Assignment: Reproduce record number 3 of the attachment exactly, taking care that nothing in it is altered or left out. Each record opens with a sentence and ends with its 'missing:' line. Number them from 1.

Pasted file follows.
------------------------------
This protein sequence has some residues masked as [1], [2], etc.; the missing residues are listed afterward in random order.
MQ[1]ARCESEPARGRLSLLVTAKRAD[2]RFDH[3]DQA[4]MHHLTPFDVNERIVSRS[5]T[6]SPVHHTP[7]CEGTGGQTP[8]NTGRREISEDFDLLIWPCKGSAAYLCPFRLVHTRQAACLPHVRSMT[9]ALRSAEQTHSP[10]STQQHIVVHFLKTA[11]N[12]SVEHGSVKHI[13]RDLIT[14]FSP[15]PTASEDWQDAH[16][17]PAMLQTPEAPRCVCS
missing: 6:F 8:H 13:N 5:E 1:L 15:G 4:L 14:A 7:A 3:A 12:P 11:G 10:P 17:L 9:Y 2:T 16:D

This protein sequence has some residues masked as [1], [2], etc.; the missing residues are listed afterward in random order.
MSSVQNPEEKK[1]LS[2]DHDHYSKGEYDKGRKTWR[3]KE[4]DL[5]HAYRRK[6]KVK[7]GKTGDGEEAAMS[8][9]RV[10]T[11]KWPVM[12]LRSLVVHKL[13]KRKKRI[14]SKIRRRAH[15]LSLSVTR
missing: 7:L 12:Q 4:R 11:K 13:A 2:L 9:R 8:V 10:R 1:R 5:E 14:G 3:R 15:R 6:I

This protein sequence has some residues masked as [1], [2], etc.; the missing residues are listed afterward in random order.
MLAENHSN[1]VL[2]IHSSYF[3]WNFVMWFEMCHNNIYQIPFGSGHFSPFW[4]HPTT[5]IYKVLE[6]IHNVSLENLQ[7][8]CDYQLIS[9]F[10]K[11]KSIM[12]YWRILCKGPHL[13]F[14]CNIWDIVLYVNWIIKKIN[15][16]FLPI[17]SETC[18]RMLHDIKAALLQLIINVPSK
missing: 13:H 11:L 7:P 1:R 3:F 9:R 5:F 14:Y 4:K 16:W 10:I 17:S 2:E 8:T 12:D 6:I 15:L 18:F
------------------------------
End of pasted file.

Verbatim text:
This protein sequence has some residues masked as [1], [2], etc.; the missing residues are listed afterward in random order.
MLAENHSN[1]VL[2]IHSSYF[3]WNFVMWFEMCHNNIYQIPFGSGHFSPFW[4]HPTT[5]IYKVLE[6]IHNVSLENLQ[7][8]CDYQLIS[9]F[10]K[11]KSIM[12]YWRILCKGPHL[13]F[14]CNIWDIVLYVNWIIKKIN[15][16]FLPI[17]SETC[18]RMLHDIKAALLQLIINVPSK
missing: 13:H 11:L 7:P 1:R 3:F 9:R 5:F 14:Y 4:K 16:W 10:I 17:S 2:E 8:T 12:D 6:I 15:L 18:F